Whosoever goeth onward and abideth not in the teaching of Christ, hath not God: he that abideth in the teaching, the same hath both the Father and the Son (2 John 1:9).
Whereas the essential human condition and challenges remain consistent throughout time, many things have changed over the past two thousand years. Empires have come and gone; the Gospel message has spread throughout the world; people who believe in Jesus today often come from very different places and cultures than that of first century Jewish Palestine. Different people with different societal and cultural norms have looked at Jesus for the past two thousand years, and unsurprisingly, we now have all sorts of different views about who Jesus really is and for what Jesus stood.
Yet this is not a new challenge. Within a hundred years of Jesus’ death, many of the Greco-Roman world, profoundly influenced by Greek philosophy, also looked into the claims and life of Jesus of Nazareth. They found Him compelling, but there were certain things that the Christians were saying about Jesus unacceptable to them. The Christians claimed that Jesus was the Son of God and God the Son (Acts 8:37, John 1:1); well and good, but they also claimed that He was God the Son in the flesh (Colossians 2:9, 2 John 1:7). Surely God would never humiliate Himself to the point of becoming flesh. No; it was not truly flesh; He only seemed to be flesh, these Greeks would say.
These Greeks influenced by Jesus but still holding onto many Greek philosophical principles were forming the various groups called the Gnostics; many of the “gospels” that are promoted with great fanfare today, like the “Gospel of Thomas” and the “Gospel of Judas,” were written by these Gnostics. They viewed Jesus as a most superior teacher of philosophy, a divine being who only seemed to be human, advocating (depending on the group) either complete asceticism or license to satisfy the desires of the flesh in the name of superior understanding and a complete division between the flesh and the spirit, among other things. Sure, there were a couple of similarities between the picture of Jesus promoted by the Gnostics with the picture of Jesus promoted by the Apostles and the early Christians, yet the differences remained stark.
What did all of this mean? A lot of people today think that different views of Jesus can be maintained acceptably before God, but such was unthinkable in the first century. John perceives the threat Gnosticism poses to the work and identity of Jesus of Nazareth: the power of the Incarnation is denied, the ability of Jesus to identify with humans and their suffering is rejected (cf. Hebrews 4:15, 5:7-8), and the Biblical presentation of man as body and soul combined is being thoroughly undermined (cf. Genesis 1:26-27, 2:5-9). The differences between the Apostolic presentation of Jesus of Nazareth and the Gnostic presentation are real, and critical aspects of the faith are rejected by even tolerating the Gnostic view. John will have none of it: those who do not abide in the teaching, or doctrine, of Christ, do not have God; those who abide in that teaching have the Father and the Son, since the Son is the exact imprint of the nature of the Father (John 10:30, Hebrews 1:3). Those who have left the teaching of Christ engage in evil works, and they are not even to be greeted (2 John 1:10-11).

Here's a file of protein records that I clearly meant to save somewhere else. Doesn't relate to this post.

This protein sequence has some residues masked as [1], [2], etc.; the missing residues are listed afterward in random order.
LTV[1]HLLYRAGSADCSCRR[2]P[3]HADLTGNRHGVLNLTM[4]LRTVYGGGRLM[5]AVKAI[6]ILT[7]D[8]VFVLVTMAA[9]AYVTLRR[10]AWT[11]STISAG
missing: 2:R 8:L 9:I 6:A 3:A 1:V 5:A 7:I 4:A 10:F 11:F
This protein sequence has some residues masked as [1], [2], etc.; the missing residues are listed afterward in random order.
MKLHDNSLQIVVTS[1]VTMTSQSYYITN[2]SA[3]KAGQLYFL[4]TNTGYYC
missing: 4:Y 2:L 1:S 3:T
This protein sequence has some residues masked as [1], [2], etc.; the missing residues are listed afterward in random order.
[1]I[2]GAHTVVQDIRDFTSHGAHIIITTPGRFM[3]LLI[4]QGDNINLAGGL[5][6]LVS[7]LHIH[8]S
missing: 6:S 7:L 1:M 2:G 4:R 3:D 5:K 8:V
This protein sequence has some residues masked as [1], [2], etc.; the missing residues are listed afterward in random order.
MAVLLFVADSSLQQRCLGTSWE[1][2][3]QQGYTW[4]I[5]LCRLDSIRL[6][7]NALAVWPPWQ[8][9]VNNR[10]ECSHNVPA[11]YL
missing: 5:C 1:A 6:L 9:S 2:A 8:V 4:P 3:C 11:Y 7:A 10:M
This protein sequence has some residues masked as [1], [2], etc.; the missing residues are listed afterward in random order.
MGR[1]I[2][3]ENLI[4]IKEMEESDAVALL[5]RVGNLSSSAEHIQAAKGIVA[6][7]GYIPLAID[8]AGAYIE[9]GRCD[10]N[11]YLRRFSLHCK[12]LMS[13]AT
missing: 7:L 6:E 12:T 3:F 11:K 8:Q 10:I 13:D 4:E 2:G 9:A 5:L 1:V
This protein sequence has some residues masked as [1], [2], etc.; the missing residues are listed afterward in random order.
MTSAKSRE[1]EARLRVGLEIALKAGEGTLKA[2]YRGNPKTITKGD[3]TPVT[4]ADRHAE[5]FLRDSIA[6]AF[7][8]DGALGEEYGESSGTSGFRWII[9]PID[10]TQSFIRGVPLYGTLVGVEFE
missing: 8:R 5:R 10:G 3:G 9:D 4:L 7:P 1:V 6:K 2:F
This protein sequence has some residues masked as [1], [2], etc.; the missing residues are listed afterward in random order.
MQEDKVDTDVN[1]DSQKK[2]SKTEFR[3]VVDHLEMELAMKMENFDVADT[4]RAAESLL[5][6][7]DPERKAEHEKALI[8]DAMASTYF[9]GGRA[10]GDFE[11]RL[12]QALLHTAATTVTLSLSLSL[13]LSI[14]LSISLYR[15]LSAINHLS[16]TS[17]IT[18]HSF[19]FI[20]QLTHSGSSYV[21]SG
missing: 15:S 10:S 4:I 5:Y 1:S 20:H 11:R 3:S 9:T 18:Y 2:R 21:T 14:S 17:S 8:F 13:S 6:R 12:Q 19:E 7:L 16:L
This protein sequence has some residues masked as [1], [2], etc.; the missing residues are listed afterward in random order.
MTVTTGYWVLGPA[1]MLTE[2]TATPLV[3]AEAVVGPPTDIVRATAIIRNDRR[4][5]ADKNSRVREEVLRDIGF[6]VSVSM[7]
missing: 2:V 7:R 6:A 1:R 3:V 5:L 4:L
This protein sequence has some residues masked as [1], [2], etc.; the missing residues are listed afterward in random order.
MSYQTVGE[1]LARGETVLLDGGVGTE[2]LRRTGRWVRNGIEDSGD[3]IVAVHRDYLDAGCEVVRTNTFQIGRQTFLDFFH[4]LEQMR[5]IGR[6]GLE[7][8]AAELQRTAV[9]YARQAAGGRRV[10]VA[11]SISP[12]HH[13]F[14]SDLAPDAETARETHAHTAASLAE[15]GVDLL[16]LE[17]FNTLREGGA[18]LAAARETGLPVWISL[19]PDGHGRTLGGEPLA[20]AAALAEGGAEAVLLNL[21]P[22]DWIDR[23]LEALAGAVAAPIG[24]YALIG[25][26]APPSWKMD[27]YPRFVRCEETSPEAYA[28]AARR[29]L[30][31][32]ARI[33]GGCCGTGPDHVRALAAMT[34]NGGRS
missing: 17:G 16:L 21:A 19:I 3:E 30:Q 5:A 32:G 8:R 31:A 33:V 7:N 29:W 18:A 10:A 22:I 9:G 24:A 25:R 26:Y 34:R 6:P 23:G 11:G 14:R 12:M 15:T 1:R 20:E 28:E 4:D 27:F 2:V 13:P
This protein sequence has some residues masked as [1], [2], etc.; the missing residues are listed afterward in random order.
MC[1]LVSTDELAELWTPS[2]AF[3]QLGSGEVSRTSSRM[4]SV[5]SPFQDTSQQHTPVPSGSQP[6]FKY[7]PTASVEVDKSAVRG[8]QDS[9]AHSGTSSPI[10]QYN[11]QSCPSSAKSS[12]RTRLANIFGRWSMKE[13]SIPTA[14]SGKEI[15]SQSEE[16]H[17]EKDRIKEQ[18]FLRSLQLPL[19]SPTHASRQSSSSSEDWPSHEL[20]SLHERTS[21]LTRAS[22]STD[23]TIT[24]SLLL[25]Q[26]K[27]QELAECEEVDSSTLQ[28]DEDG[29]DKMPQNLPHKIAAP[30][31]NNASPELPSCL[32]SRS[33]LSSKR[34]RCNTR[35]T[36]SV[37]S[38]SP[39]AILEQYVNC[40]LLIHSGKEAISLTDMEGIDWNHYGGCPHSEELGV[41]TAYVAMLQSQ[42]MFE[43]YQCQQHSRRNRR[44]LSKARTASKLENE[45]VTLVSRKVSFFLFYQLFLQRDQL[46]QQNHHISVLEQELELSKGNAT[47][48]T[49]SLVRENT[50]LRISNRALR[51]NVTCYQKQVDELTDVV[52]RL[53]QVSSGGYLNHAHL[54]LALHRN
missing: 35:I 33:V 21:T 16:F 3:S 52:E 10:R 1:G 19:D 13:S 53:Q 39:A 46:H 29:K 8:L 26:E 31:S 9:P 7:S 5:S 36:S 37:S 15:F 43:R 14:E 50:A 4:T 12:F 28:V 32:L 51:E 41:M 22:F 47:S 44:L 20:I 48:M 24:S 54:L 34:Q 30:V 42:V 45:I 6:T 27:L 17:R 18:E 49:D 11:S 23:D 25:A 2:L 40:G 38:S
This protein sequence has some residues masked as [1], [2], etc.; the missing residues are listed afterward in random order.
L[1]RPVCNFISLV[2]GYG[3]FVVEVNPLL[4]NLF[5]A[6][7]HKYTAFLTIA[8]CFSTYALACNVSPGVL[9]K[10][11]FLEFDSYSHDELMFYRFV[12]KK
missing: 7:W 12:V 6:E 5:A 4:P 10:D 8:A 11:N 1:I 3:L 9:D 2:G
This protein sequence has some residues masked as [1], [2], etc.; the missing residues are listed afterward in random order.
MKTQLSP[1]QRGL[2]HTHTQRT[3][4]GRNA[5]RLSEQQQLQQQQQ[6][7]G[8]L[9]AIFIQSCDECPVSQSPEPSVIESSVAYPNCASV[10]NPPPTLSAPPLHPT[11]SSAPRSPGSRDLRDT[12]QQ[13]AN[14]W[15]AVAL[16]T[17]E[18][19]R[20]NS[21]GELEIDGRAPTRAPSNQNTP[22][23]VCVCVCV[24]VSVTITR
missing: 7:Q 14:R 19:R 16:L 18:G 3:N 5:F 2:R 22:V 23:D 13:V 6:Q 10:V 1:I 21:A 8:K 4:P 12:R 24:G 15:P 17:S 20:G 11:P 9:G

These are very sharp words, and to many modern ears, it sounds intolerant. His words are designed to be intolerant to a significant degree, mostly because of his desire to maintain the integrity of the teachings regarding Jesus. It is one thing to believe the principles of Greek philosophy; it is quite another to attempt to re-imagine Jesus as a Greek philosopher and in the process distort His message and His identity. None of us were given the right to make a Jesus of our own image according to our own desire; therefore, it is right to defend the teaching of the Christ who actually lived, died, and was raised (1 Peter 3:15).
To understand the true nature of the Christ is always a challenge. We are all creatures of our time and age; we are programmed by our environment, family, friends, culture, and society to think in certain ways and to accept certain propositions as true. None of us can completely transcend those ways of thinking; in various ways, we will all see Jesus somehow in ways more like us than like a first century Palestinian Jew. Since Jesus is for all men, this is acceptable up to a point; Jesus is compelling precisely because He speaks regarding the human condition in general, and not merely to first century Jewish concerns (e.g. Matthew 5-7). That is likely why John emphasizes the need to abide in the teachings of Christ: we did not walk with Him and talk with Him, but we all can learn the things He taught and the things taught regarding who He was and is and ever will be (cf. 2 Timothy 2:2).
The challenge is for us as much as it was for those in the first century: we must abide in the teachings of Jesus. Some of the things Jesus said and did are easily acceptable; those should be a given. Yet in every society and in every age there are aspects to Jesus’ existence, nature, life, death, resurrection, and instruction which stand completely against the commonly accepted wisdom of the day. It is hard to fight against cultural norms; little wonder, then, how so many have not abode in the teachings of Christ, but have instead invented a Jesus better suited to their own desires and more consistent with their own expectations. That tendency has not changed; nevertheless, we must stand against it. We must accept all of the teachings from Jesus and regarding Jesus in Scripture, no matter how consistent they are with what we already believe or how popular they are with our fellow man. Let us strive to abide in the doctrine of Christ and not deviate from Him!
Ethan R. Longhenry